World Bulletin / News Desk
Syria denied on Sunday accusations by special envoy Kofi Annan that it used heavy weapons or helicopters in clashes in the village of Tremseh last week, saying his comments about the fighting, which activists called a massacre, were "rushed".
Jihad Makdissi, spokesman for Syria's Foreign Ministry, said security forces killed 37 fighters and two civilians in a campaign against the town in central Hama, from which the government said rebels were launching attacks on other areas.
Activists' estimates of the death toll ranges from 100 to 220, many of them whole families in the village of Tremseh, where United Nations monitors say there was heavy fighting on Thursday.
"Government forces did not use planes, or helicopters, or tanks or artillery. The heaviest weapon used was an RPG (rocket propelled grenade)," Makdissi told reporters at a news conference in Damascus.
"What happened was not a massacre ... what happened was a military operation. They were clashes between security forces, whose duty is to defend civilians, and heavily armed forces that don't believe in a political solution."
Syria has become mired in a bloody revolt against President Bashar al-Assad that is now in its seventeenth month. Some foreign officials now say the uprising that began as street protests has morphed into a civil war.
So far, video published by activists said to be from the small village has shown blood drenched and burned corpses of young men, who could have been rebel fighters.
"Defence, not attack"
Special envoy Annan, who is leading efforts to implement a peace initiative in Syria, said on Friday that Syria had violated its commitments to U.N.-backed peace efforts.
"I am shocked and appalled by news coming out of the village of Tremseh, near Hama, of intense fighting, significant casualties, and the confirmed use of heavy weaponry such as artillery, tanks and helicopters," he said in a statement.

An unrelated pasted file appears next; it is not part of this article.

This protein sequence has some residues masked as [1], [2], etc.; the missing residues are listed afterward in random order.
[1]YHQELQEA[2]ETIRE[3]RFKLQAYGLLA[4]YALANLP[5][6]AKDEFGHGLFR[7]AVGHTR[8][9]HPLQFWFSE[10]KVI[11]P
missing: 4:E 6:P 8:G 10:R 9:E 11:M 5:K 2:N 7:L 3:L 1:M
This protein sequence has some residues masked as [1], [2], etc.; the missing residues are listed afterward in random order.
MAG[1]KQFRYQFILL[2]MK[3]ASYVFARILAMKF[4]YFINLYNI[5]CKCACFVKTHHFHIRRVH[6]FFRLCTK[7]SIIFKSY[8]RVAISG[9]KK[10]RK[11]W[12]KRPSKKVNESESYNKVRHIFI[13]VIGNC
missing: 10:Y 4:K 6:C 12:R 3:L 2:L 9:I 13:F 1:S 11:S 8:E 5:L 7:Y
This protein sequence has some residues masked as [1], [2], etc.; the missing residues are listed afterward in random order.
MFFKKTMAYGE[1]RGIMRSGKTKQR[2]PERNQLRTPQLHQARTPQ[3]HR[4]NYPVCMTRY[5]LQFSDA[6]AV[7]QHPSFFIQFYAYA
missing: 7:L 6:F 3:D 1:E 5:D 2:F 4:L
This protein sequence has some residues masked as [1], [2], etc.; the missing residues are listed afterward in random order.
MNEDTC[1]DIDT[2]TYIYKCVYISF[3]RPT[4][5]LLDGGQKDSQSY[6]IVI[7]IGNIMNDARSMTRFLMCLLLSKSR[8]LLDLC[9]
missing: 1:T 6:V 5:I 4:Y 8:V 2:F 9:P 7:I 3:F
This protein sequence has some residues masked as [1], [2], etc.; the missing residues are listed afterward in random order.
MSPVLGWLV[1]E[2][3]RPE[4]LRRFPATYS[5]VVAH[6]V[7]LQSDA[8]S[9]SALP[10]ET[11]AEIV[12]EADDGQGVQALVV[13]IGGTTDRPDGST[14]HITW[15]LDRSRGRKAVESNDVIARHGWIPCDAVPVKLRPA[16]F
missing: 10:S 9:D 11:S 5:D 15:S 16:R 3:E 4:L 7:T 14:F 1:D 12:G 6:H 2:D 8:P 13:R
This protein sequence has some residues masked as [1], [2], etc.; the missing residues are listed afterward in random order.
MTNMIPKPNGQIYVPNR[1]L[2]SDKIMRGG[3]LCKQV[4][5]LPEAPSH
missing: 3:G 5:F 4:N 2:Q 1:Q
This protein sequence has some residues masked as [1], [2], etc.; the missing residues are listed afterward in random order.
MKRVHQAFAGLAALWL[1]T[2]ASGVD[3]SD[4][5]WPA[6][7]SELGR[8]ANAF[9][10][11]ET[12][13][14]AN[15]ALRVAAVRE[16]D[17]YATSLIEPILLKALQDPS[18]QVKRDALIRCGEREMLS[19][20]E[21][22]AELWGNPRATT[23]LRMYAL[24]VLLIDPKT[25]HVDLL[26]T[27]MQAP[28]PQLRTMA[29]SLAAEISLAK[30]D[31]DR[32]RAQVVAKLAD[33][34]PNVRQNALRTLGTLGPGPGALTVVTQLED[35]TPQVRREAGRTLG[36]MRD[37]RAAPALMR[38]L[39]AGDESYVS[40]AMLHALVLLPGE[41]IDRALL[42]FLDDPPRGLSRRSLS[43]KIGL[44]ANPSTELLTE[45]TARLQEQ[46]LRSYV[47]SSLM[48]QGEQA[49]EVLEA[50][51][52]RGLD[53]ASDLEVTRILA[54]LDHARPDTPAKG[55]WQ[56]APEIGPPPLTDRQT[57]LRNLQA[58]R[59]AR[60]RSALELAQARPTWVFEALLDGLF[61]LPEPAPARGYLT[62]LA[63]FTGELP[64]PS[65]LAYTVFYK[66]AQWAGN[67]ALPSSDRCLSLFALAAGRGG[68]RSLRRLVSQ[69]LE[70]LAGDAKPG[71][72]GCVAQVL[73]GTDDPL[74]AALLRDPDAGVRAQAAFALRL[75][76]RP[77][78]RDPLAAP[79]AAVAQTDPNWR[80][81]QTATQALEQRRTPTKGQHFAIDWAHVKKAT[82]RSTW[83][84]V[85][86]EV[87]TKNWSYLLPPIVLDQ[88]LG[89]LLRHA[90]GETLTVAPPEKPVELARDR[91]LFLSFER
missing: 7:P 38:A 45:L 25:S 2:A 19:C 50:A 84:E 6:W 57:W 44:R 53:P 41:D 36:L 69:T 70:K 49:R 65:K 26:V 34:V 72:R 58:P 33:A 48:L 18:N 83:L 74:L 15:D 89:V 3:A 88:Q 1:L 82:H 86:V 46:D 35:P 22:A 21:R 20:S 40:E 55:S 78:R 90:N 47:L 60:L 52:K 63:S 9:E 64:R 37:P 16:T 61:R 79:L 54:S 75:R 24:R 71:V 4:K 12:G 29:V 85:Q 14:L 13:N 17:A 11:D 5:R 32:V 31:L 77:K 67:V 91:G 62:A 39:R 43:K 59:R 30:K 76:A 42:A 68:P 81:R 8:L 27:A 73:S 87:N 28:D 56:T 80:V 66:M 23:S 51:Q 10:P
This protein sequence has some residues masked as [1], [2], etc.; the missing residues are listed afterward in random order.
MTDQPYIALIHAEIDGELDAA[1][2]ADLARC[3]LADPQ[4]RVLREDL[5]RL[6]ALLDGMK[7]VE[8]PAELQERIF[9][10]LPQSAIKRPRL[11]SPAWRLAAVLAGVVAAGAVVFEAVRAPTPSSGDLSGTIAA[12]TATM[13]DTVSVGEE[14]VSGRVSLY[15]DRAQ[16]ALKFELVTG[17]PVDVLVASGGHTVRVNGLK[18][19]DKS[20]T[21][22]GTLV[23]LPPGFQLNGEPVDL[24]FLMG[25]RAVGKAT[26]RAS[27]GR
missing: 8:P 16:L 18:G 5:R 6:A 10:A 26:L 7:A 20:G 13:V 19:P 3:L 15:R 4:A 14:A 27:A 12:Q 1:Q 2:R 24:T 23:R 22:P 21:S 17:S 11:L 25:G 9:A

"This is in violation of the government's undertaking to cease the use of heavy weapons in population centres and its commitment to the six-point plan."
Makdissi rejected Annan's accusations, which were repeated in a letter sent to Foreign Minister Walid al-Moualem
"The least that can be said about this letter about what happened in Tremseh is that it did not rely on facts. As diplomatically as possible, we say that this letter was very rushed," the spokesman said.
Makdissi said statements on Saturday from a group of United Nations observers sent to Tremseh confirmed Syria's version of events. The group said the violence appeared to be attacks targeting rebels and opposition activists.
But their report also said artillery and mortars were used, and the head of the monitoring mission said a day earlier that monitors in the province had reported use of helicopters and indiscriminate fire.
Makdissi said accusations of a fierce attack were implausible given the tiny size of the village.
"Everything that has been said on the use of heavy weapons in an assault on a village no bigger than 1 km squared is completely untrue," he said, denying that villagers were targeted. "We are in a state of self-defence, not a state of attack."
After hosting seven rounds of largely unsuccessful talks, UN Syria envoy Staffan de Mistura had sought to unify the opposition for what he hopes will be a substantive round of negotiations in October.
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